The life story of Benny Hill featuring archive footage and interviews with leading lady Louise English, Hill's Angel Sue Upton, and co-stars Henry McGee and Reg Varney.


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Episode credited cast:
Liz English ...
Herself - Friend (archive footage)
Dave Freeman ...
Himself - Co-writer
Himself (archive footage)
Joanna Kirkland ...
Herself - Actress
Henry McGee ...
Richard Stone ...
Himself - Hill's agent (archive footage)
Don Taffner ...
Sue Upton ...
Reg Varney ...
Jackie Wright ...
Himself - Comedian (archive footage)


The life story of Benny Hill featuring archive footage and interviews with leading lady Louise English, Hill's Angel Sue Upton, and co-stars Henry McGee and Reg Varney.

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19 January 2001 (USA)  »

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User Reviews

Biography of a Comic Legend who Failed to Move with the Times
7 May 2016 | by (London) – See all my reviews

Born Alfred Hawthorne Hill in 1924, Benny Hill had a rough ride to stardom. Like many fellow-comics of his time, he began his career on the variety circuit as a straight man to Reg Varney - although successful as part of a double-act, he was booed offstage when he went solo.

In the mid-Fifties he enjoyed some success on the stage and on radio; but he shot to stardom on television, where THE BENNY HILL SHOW became a staple of the schedules, at first on BBC and subsequently on Thames Television.

Hill was an ideal television performer, with the camera able to focus on his India-rubber face and his repertory of expressions ranging from mock-innocent to outright lascivious. His humor was always bawdy, reminiscent of the old seaside postcards sold in British resorts.

At the age of fifty, he became an international star as his television shows were a hit in the United States and elsewhere. Yet despite the millions of pounds he earned, Hill remained frugal in his habits; he never bought a house of his own, and the interiors were always sparsely furnished. Work was his life, and he had little time for leisure pursuits other than traveling.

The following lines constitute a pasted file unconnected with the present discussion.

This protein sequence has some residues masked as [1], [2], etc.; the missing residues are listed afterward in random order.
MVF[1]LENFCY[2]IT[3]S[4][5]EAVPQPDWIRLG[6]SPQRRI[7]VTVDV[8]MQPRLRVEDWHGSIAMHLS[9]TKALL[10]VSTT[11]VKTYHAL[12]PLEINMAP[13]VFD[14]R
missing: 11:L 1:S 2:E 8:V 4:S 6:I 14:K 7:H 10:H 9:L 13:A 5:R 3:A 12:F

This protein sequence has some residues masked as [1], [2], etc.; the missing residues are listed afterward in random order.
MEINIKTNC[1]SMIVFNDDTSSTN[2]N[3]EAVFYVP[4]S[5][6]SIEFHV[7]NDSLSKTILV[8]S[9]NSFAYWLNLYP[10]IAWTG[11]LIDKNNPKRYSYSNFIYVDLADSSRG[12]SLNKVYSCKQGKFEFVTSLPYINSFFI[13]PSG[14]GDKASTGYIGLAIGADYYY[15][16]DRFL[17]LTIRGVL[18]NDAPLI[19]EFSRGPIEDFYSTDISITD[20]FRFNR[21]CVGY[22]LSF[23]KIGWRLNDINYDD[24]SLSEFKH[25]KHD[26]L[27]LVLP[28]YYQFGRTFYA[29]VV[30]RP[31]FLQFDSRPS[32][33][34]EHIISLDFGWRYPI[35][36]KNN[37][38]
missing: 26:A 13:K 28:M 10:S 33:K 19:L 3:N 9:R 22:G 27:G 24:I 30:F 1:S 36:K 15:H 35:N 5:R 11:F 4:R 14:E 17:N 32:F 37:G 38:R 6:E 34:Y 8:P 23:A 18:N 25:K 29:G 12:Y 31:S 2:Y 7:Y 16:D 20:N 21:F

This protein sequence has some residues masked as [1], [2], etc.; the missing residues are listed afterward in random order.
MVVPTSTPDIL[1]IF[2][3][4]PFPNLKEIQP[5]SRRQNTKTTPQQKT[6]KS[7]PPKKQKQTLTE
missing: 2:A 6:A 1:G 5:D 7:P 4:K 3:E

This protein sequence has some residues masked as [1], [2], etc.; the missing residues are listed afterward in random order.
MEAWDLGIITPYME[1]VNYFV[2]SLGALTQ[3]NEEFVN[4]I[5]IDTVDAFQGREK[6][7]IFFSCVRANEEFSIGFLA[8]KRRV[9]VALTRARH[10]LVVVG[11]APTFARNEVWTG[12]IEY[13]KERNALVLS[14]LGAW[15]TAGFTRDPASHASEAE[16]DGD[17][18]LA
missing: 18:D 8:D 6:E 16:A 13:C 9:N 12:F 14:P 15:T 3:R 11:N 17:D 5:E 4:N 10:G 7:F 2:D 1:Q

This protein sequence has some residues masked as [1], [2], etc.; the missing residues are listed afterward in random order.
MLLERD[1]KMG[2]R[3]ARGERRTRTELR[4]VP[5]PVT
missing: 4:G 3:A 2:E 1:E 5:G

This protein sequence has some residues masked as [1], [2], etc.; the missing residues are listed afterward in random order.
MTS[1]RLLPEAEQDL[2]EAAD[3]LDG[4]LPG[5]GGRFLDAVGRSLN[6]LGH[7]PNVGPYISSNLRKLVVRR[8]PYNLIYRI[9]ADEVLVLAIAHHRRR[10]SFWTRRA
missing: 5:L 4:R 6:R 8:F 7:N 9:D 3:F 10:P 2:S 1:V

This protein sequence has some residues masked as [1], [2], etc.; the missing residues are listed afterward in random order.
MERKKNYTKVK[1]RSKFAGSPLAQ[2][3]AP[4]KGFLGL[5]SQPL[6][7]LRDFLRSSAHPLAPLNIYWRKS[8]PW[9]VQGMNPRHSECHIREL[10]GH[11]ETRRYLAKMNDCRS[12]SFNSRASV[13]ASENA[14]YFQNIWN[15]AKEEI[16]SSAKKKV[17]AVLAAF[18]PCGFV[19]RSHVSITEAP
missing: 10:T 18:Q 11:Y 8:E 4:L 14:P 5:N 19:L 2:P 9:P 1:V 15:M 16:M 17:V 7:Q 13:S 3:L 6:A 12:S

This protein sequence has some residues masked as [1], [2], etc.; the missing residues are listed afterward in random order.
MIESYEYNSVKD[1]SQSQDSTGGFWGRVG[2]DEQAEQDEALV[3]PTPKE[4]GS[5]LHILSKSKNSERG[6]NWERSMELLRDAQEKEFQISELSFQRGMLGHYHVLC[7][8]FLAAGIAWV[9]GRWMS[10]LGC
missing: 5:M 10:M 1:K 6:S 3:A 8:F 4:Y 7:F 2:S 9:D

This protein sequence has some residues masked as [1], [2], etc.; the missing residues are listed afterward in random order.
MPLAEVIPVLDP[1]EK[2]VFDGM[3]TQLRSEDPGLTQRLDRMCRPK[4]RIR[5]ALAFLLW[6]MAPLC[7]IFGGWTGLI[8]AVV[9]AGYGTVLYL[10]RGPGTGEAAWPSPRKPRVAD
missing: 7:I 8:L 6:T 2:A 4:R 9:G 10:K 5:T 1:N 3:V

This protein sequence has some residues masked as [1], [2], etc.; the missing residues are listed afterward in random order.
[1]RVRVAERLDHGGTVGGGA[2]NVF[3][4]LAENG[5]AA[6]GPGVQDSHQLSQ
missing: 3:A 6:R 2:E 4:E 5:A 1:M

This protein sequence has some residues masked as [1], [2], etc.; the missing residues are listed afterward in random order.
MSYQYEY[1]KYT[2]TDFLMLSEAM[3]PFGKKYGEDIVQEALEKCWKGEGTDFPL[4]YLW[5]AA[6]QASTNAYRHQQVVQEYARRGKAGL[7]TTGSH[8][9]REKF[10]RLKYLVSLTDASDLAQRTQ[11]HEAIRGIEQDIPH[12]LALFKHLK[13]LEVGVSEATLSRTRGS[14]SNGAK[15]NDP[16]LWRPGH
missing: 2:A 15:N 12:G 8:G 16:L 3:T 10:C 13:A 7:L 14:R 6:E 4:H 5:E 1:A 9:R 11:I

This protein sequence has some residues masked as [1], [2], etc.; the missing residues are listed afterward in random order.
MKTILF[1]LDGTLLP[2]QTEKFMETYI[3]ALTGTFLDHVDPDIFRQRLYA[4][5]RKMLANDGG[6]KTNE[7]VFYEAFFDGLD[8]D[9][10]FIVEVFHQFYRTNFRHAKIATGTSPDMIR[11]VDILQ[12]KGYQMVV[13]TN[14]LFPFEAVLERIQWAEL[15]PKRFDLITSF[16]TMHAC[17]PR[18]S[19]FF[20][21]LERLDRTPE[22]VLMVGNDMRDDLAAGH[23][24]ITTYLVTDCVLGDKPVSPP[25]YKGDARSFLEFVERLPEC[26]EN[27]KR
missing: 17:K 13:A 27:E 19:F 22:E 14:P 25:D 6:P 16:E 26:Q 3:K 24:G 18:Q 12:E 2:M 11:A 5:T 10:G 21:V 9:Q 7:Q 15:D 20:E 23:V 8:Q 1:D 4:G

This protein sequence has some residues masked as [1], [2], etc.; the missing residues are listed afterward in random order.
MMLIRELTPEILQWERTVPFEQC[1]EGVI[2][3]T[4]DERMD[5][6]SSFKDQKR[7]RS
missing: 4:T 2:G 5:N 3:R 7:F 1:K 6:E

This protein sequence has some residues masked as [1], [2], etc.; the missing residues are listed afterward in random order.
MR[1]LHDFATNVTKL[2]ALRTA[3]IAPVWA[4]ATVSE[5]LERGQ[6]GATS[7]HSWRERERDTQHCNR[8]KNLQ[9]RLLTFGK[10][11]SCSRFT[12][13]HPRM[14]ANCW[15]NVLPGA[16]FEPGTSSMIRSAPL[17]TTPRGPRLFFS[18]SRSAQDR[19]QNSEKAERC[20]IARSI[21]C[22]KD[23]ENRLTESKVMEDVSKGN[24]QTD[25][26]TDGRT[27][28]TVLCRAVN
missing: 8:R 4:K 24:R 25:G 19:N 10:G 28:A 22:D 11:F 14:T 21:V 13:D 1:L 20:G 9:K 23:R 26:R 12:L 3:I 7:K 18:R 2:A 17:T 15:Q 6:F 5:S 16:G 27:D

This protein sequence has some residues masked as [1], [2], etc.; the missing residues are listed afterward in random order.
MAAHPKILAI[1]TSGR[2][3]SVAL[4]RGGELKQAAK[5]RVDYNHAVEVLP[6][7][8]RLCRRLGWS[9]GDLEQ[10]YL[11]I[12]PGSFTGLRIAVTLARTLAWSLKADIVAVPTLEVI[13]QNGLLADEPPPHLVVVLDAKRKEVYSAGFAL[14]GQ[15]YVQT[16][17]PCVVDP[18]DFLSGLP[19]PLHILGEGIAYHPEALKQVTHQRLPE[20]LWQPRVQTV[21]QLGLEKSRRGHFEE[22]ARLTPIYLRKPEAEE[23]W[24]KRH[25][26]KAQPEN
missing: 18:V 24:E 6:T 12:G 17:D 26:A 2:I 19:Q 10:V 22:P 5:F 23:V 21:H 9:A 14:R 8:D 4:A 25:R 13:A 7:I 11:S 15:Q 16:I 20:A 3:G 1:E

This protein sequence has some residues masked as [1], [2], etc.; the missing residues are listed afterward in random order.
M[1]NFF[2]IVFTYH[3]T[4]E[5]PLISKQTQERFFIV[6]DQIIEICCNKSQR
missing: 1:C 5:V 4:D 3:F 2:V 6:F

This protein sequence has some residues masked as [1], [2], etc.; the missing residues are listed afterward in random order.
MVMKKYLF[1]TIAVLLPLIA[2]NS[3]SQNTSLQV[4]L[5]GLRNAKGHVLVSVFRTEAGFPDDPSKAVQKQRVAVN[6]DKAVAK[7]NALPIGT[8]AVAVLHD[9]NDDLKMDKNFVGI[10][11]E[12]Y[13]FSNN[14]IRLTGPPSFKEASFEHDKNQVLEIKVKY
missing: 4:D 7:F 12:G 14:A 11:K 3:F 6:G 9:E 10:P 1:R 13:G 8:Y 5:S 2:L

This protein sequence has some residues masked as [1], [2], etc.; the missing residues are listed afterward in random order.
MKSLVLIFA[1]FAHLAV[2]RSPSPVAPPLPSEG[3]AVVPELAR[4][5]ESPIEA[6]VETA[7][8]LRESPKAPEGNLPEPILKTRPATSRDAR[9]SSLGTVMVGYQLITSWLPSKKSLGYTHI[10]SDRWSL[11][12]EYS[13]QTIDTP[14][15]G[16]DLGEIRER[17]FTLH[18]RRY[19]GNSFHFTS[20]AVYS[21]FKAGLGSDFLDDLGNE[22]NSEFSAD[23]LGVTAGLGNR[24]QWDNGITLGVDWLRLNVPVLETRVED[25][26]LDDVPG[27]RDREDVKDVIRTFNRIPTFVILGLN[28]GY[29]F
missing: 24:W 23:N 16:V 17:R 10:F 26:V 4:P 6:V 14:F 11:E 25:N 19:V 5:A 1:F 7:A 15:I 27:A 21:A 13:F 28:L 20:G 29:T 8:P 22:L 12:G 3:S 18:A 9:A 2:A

Hill's cheery on screen personality contrasted starkly with his offscreen behavior. He shunned the limelight, and lived an anonymous existence with few friends. Familiarity was always his watchword; he hated meeting new people, or even rehearsing in front of strangers in the studio.

By the end of the Eighties, his style of humor had begun to pall. The "nudge-nudge, wink, wink" ogling of beautiful young women seemed highly sexist, while Hill himself resembled a dirty old man trying to sustain perpetual youth by surrounding himself with dolly birds. Hence it was hardy surprising that Thames should dispense with his services in 1990. He died two years later.

Looking at old episodes of THE BENNY HILL SHOW now, we can undoubtedly admire his wit and his verbal dexterity, but most of his jokes seem particularly unfunny - not only sexist, but racist as well.

This episode from the BIOGRAPHY channel told a straightforward tale, without offering any deep insight into Hill's complex character.

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